Have you checked the motor for an overload reset button?
If present, will be on the back of the motor, probably near the terminal box.
Lew
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I don't know anything about the Jet, but it would be unusual for it to need a neutral. Are you sure about that. Perhaps they exist, but I have never seen a tester for 240v. What are you using? What is the H-H and H-N voltage?
My magnetic switch doesn't make any sound (at least none I can hear over the motor), but I expect some do.
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All I had today was a tester light, so was only checking for whether there was a completed circuit or not.

Thanks - Roy
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hmmm not sure how you can get 240 with just two wires .. I would say he needs the ground(neutral)
mike
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Mike_in_SD said:

The ground (NOT neutral) is for equipment grounding/safety. It is not a current carrying conductor. But you DO need it.
220 is derived from the two 180 degree out of phase legs of a residential single phase AC feed. Each leg to neutral being 110/115/120/125 and across both legs being 220/230/240/250.
FWIW
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Roy said:

I'm assuming that by neutral, you actually mean ground. Different animals, although they eventually connect together in the main panel. Make sure you are connecting to the GROUND bus in the panel, NOT the neutral.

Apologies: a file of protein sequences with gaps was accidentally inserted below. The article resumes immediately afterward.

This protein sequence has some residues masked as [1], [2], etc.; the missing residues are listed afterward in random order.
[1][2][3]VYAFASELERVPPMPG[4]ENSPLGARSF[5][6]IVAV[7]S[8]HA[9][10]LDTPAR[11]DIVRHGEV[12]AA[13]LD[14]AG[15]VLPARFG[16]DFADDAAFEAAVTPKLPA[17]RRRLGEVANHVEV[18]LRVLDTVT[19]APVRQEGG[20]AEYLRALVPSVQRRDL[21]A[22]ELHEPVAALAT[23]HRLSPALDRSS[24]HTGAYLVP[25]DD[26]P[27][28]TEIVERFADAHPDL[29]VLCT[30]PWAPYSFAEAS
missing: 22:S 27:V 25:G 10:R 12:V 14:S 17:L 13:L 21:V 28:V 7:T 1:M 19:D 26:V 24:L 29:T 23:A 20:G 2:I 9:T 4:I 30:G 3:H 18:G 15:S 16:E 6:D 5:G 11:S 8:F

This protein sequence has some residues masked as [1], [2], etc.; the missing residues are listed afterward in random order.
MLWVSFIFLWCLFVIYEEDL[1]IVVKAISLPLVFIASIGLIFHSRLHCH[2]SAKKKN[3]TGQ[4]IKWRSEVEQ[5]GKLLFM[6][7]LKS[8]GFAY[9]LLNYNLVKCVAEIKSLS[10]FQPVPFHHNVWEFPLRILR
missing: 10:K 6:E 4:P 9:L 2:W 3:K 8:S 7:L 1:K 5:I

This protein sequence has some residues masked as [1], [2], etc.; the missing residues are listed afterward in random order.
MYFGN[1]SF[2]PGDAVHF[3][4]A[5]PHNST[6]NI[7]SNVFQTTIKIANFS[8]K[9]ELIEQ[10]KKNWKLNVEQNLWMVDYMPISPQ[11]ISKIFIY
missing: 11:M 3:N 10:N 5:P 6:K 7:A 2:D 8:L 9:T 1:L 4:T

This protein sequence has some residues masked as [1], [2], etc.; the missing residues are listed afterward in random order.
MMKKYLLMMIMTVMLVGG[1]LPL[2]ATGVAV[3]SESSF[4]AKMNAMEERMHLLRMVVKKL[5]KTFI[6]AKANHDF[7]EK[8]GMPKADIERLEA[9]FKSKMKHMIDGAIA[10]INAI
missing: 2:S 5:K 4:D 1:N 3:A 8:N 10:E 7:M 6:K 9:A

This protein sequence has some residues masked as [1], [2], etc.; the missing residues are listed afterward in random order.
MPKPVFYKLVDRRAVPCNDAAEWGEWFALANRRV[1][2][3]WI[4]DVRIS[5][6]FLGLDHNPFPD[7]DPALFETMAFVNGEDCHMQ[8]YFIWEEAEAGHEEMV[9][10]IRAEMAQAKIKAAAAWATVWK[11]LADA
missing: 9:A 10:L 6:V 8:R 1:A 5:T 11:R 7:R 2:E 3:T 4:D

The ground connection is irrelevant while performing the following tests - do not consider it. But don't short anything to it either. ;-)
If the motor is not running, you should be able to hear the clicking of relay contacts in the magnetic switch. Normally you can not due to motor noise.
I would check first for the Thermal Reset Switch on the motor. Usually a red button on the back end of the motor.
If you do not hear any clicking from the controller, use your Neon Tester/VOM/DVM to check for 220 vac across the hot terminals which feed AC to the controller. If not there, check your wiring/cords.
If that is OK, check for 220vac on the terminals which feed the motor while pressing START. If there is no voltage present, you have a dysfunctional controller.
If there is voltage present, check at the motor terminals. If you have power there, you obviously have a bad motor.
The controller can be repaired, but it ain't simple. And yes, they are expensive.